A simulated election that examined different voting methods during last week's Ontario election shows that for at least some voters, how they cast their ballot depends on the voting system presented to them.
Entitled Three Ontario Votes, the project allowed voters to cast fictional ballots online ahead of the Oct. 6 Ontario election using three different electoral systems. More than 9,000 people visited the site since its launch on Sept. 17.
The intention of the project was to inform voters about the differences of the three systems studied: first-past-the-post (FPTP), alternative vote (AV) and proportional representation.
See the table at the bottom of this story for an explanation of how each of the three different voting systems work. The FPTP system is the one currently in use in all provincial and federal elections in Canada.
Using the online tool, visitors to the site were asked to vote three times, using each of the three voting systems. They cast their anonymous votes using a list of real candidates in their riding.
The researchers and academics behind Three Ontario Votes published the results of data collected during the study and also calculated how the actual results from last week’s election would be different in each of the voting systems studied.
First, the study examined how site visitors cast their ballots in each of the three systems.
Votes cast under three different electoral systems
|FPTP||AV (Share of first-place votes)||PR|
Those who conducted the study concede the results in the graph above are not representative of the actual election results.
Most participants kept their choices consistent regardless of the voting system they were using. However, many switched their votes when using different systems. For example, 12 per cent of voters ranked a different party as their top choice in the AV system than the one they voted for in the FPTP election. A total of 18 per cent supported a different party under the PR system than they did when voting under an FPTP system.
Laura Stephenson, a professor at the University of Western Ontario and one of the researchers behind Three Ontario Votes, said the results show that voters are aware of how their votes would be translated in each of the different systems.
"It shows that incentives exist in each voting system and that people are aware of them and respond to them," she said.
Translating actual results from the Oct. 6 election shows how the AV system would shift a few percentage points of support from the Liberal and Progressive Conservative parties to the NDP and Green Parties (see table below). A PR system would also benefit the NDP, Green Party and fringe parties at the expense of the Liberal and PC parties, but the results are even more drastic.
Actual FPTP Election Outcome and Weighted AV and PR Vote Results
|FPTP (Actual election outcome)||AV (first preferences)||PR|
One aspect of the AV system that sets it apart from other methods of voting is the option for voters to rank parties second or third after their first choice. A total of 67 per cent of those who ranked the Liberals as their first option ranked the NDP second. A total of 56 per cent of those who ranked the NDP first ranked the Liberals second.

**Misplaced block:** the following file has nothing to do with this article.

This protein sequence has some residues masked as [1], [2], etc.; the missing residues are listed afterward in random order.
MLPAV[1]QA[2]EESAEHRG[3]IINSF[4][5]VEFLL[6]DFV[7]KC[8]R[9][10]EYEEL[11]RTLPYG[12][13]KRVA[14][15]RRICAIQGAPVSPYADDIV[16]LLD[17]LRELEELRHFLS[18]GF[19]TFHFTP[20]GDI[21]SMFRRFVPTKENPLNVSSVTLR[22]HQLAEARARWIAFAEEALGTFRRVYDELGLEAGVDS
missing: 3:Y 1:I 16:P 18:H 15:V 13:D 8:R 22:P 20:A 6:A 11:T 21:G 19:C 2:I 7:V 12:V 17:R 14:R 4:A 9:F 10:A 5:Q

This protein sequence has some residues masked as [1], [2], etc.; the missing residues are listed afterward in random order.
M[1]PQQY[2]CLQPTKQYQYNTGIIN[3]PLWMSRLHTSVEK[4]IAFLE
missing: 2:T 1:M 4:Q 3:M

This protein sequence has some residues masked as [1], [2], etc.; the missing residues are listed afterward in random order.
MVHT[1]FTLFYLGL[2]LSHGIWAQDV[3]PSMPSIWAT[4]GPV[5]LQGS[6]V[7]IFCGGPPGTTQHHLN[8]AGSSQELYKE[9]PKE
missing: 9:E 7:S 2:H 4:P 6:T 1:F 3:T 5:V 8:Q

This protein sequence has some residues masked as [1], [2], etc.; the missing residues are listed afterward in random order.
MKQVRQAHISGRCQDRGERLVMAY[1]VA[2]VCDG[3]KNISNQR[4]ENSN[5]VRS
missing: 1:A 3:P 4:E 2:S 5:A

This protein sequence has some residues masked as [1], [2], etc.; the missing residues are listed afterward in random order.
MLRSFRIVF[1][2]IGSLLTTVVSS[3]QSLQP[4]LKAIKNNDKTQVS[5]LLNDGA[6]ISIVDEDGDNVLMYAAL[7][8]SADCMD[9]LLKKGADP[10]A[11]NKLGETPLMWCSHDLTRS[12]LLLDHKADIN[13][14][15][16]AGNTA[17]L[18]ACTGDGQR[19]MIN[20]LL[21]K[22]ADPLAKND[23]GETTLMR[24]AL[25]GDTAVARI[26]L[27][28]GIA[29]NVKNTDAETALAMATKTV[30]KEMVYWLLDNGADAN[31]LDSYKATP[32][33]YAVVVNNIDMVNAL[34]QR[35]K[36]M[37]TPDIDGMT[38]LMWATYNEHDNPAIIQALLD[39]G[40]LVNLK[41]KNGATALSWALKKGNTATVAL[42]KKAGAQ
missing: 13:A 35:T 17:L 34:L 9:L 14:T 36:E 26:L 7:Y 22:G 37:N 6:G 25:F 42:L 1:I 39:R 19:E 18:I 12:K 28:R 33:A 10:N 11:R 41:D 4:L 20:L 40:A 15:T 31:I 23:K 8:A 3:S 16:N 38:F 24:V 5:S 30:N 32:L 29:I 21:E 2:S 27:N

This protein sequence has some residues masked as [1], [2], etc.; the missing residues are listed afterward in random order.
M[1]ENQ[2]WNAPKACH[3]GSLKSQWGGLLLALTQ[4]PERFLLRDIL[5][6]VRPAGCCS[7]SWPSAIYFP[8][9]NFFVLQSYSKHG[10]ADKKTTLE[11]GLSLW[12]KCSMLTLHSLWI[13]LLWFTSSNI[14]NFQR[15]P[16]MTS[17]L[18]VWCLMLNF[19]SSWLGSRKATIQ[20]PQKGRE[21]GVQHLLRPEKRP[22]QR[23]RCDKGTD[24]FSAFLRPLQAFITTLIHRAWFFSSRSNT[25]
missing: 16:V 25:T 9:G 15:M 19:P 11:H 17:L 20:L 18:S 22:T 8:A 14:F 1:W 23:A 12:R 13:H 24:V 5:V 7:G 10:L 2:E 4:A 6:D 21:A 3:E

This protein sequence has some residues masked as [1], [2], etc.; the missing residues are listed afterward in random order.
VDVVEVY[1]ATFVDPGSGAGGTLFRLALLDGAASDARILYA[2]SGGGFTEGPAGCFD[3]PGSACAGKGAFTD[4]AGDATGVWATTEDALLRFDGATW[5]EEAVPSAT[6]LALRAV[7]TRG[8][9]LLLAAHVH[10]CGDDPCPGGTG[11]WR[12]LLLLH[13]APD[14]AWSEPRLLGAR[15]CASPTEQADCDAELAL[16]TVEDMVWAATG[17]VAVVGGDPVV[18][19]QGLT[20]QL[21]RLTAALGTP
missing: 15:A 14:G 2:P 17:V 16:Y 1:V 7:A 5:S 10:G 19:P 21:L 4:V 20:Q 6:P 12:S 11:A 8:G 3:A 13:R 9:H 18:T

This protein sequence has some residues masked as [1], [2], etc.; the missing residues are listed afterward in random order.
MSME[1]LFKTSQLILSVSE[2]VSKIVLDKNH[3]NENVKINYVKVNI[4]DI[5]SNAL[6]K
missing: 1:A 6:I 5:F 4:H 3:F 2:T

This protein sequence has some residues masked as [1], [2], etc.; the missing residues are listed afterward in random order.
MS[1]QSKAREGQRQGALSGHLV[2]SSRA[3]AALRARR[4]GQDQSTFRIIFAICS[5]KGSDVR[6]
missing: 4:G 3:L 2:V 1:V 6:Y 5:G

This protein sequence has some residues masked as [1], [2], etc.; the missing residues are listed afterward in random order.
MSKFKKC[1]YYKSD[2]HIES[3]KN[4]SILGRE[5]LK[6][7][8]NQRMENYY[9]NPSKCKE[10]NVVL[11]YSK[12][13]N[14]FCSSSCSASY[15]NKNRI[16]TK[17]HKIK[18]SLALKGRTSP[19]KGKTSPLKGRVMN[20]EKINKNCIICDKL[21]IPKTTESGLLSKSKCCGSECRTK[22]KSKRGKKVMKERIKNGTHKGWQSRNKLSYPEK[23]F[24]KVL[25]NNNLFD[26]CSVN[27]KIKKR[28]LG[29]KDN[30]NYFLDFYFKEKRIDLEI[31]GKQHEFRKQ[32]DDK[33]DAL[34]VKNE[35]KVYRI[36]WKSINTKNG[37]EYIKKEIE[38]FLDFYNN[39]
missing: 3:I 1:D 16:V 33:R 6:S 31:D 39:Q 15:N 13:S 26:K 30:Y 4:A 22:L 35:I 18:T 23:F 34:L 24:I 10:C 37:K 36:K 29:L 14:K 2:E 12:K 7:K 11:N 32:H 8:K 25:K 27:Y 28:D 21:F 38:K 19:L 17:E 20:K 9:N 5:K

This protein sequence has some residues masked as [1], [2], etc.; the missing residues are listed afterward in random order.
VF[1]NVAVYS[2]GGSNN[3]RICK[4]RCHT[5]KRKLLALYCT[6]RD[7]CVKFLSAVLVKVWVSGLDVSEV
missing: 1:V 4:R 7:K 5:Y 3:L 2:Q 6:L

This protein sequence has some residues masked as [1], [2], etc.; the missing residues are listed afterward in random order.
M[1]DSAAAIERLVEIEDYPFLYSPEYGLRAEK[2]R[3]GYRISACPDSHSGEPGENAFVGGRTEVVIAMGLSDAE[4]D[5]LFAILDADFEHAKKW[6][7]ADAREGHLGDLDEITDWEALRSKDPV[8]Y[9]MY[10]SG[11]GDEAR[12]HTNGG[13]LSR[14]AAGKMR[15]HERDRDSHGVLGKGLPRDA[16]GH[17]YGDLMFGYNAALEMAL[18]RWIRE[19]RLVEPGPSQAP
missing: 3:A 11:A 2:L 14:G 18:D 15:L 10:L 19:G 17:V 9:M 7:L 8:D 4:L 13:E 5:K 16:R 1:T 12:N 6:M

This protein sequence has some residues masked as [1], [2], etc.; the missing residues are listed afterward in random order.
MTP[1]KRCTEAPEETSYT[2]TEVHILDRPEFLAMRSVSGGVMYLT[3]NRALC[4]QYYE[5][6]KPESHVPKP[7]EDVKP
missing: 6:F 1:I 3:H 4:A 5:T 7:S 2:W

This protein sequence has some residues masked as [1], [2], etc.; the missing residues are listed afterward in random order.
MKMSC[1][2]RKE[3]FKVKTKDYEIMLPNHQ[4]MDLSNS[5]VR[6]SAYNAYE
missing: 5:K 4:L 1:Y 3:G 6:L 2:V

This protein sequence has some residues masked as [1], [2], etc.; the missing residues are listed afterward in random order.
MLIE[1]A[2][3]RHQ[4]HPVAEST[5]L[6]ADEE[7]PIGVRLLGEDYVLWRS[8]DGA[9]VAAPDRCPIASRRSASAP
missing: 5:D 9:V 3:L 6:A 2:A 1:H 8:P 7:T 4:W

Seat breakdowns vary widely from actual vote under PR
Perhaps most interesting is how a PR system would translate into seats. In last week’s provincial election under FPTP system, the Liberals came just one seat shy of a majority, winning 53 seats while the PCs finished with 37 seats, the NDP 17 and the Green Party with none.
Under a PR system, the Liberals would win only 36 seats while both the PCs and NDP would wind up with 31 seats each. The Green Party would fare much better if last week's election used the PR system. Instead of no seats, the Greens would come away with eight.
Actual FPTP seat distribution and estimated PR seat distribution
|FPTP (actual election outcome)||PR|
Supporters of the PR system often argue that it results in governments that more accurately reflect voters’ intentions. A common argument against PR however is that it too often leads to minority governments.
|Alternative voting||First-past-the-post||Proportional representation|
|Also known as preferential voting. Used in elections for the House of Representatives in Australia, where voting is compulsory.||
Used in Canadian provincial and federal elections.
Used in elections for the House of Representatives in the Netherlands.
|Voters rank the candidates according to their preference. Any candidate getting more than 50 per cent of the vote wins. If no candidate gets more than 50 per cent of the vote, the weakest candidate is eliminated.||Voters cast a vote for a candidate associated with a party in their respective districts. The candidate with the most votes is the elected representative for that district.||Parties send out lists of their candidates. Voters cast their ballots for the party. The proportion of seats the party gets is roughly equivalent to the number of votes cast for that party.|
|The people who cast their ballots for the eliminated candidates will have their votes allocated to the candidate they picked as their second choice. The process is repeated||
A mechanism known as the d'Hondt formula is used to help allocate the seats.